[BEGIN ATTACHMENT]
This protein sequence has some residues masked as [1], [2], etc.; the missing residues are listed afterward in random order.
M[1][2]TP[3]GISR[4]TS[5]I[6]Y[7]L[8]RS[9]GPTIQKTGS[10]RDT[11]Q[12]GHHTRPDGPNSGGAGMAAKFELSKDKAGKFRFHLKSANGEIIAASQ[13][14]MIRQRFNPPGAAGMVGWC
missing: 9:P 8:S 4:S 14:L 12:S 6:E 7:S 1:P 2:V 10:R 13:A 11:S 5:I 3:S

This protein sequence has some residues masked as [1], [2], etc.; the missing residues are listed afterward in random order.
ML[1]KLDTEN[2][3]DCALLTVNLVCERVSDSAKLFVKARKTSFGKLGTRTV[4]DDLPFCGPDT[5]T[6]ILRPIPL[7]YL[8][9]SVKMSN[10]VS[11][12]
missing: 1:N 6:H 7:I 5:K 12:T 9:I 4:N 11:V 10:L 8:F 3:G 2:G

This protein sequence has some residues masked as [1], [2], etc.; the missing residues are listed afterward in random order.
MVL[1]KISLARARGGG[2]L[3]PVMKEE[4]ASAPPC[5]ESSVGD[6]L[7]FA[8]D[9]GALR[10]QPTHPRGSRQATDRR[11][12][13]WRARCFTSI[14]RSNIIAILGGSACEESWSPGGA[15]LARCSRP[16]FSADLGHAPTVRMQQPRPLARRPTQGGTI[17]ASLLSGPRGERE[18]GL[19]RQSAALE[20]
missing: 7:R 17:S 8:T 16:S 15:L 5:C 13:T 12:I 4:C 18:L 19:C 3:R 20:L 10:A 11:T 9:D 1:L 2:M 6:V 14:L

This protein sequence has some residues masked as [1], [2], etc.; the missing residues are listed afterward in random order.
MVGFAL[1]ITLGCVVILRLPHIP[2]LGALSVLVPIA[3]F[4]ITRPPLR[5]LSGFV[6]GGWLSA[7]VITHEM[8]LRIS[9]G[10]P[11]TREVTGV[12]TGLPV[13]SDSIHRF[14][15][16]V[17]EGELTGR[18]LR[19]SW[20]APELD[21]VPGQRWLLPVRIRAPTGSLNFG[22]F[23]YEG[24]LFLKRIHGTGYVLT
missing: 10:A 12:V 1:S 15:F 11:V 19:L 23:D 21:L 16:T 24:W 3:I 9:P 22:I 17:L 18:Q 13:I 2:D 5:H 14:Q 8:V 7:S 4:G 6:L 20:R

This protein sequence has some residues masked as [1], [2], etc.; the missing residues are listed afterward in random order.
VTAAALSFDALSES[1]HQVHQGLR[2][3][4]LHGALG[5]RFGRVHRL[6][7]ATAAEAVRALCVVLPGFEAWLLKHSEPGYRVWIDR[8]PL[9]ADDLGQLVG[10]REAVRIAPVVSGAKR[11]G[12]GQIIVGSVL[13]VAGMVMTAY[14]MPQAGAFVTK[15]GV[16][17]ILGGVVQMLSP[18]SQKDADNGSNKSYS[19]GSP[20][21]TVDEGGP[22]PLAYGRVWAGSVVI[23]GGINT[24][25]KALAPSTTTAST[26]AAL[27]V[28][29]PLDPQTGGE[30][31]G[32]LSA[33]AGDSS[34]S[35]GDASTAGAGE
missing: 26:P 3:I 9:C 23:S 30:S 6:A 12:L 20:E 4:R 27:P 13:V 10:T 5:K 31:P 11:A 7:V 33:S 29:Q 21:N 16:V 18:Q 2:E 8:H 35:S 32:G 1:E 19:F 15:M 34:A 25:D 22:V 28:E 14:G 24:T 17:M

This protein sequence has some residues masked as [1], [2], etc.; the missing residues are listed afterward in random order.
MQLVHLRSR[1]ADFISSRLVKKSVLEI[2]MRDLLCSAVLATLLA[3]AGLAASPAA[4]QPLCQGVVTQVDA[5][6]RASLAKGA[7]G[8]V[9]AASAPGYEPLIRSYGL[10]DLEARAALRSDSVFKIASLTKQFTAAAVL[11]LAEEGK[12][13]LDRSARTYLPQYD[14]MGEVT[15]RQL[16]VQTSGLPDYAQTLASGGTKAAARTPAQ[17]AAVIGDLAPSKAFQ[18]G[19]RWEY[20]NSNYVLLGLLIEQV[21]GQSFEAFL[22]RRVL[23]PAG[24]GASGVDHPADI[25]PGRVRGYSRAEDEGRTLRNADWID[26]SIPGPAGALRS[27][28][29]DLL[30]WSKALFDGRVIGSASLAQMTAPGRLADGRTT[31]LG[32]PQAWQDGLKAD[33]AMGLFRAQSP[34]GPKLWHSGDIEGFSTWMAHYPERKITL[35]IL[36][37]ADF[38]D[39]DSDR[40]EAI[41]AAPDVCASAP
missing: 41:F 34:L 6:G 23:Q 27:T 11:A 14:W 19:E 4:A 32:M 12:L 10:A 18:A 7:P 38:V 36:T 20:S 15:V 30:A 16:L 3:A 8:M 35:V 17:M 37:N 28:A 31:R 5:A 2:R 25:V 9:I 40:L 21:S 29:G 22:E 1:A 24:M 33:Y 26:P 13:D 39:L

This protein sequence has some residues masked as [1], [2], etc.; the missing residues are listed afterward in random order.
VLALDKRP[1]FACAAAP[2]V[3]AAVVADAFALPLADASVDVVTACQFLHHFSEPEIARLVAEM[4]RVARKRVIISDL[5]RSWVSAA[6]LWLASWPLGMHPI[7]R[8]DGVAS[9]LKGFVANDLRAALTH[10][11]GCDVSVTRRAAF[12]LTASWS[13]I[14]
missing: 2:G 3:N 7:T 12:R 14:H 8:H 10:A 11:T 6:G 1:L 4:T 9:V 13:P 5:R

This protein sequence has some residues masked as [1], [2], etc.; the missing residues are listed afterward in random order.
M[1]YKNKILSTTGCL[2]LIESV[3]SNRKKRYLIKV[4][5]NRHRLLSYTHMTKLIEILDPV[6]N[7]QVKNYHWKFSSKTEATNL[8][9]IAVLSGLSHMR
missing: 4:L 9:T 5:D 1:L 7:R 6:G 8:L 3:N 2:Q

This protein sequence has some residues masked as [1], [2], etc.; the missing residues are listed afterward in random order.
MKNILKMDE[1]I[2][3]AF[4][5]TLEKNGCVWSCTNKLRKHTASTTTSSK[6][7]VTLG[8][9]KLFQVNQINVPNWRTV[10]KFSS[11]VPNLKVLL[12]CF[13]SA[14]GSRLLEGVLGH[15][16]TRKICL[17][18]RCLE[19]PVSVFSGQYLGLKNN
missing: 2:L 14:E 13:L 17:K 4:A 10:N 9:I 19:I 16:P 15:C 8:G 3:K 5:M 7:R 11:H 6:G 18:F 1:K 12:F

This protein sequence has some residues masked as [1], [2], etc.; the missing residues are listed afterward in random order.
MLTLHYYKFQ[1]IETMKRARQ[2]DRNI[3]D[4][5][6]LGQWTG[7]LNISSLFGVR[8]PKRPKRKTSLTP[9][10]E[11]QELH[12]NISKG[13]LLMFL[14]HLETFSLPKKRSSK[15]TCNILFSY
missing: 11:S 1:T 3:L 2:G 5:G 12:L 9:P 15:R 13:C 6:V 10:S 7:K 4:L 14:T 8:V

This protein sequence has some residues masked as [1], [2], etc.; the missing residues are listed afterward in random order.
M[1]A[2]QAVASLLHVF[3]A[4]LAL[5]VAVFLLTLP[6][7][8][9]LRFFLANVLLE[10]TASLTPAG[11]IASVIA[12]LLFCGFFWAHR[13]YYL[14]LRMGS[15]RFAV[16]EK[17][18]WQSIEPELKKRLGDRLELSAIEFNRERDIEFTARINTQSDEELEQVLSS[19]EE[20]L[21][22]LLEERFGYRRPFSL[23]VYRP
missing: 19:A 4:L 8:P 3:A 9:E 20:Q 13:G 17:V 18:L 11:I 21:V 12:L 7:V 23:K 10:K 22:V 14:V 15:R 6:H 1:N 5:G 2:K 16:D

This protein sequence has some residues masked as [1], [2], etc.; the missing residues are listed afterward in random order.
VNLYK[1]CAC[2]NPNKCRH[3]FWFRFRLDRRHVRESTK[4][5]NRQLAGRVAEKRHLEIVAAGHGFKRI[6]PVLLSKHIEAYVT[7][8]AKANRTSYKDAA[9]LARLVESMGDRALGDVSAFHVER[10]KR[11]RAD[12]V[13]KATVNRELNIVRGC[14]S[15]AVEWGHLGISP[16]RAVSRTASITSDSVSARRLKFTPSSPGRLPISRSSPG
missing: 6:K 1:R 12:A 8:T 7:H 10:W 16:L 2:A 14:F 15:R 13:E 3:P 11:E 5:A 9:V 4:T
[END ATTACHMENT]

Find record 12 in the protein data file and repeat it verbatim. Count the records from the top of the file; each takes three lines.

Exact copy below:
This protein sequence has some residues masked as [1], [2], etc.; the missing residues are listed afterward in random order.
VNLYK[1]CAC[2]NPNKCRH[3]FWFRFRLDRRHVRESTK[4][5]NRQLAGRVAEKRHLEIVAAGHGFKRI[6]PVLLSKHIEAYVT[7][8]AKANRTSYKDAA[9]LARLVESMGDRALGDVSAFHVER[10]KR[11]RAD[12]V[13]KATVNRELNIVRGC[14]S[15]AVEWGHLGISP[16]RAVSRTASITSDSVSARRLKFTPSSPGRLPISRSSPG
missing: 6:K 1:R 12:A 8:T 7:H 10:W 16:L 2:A 14:F 15:R 13:E 3:P 11:E 5:A 9:V 4:T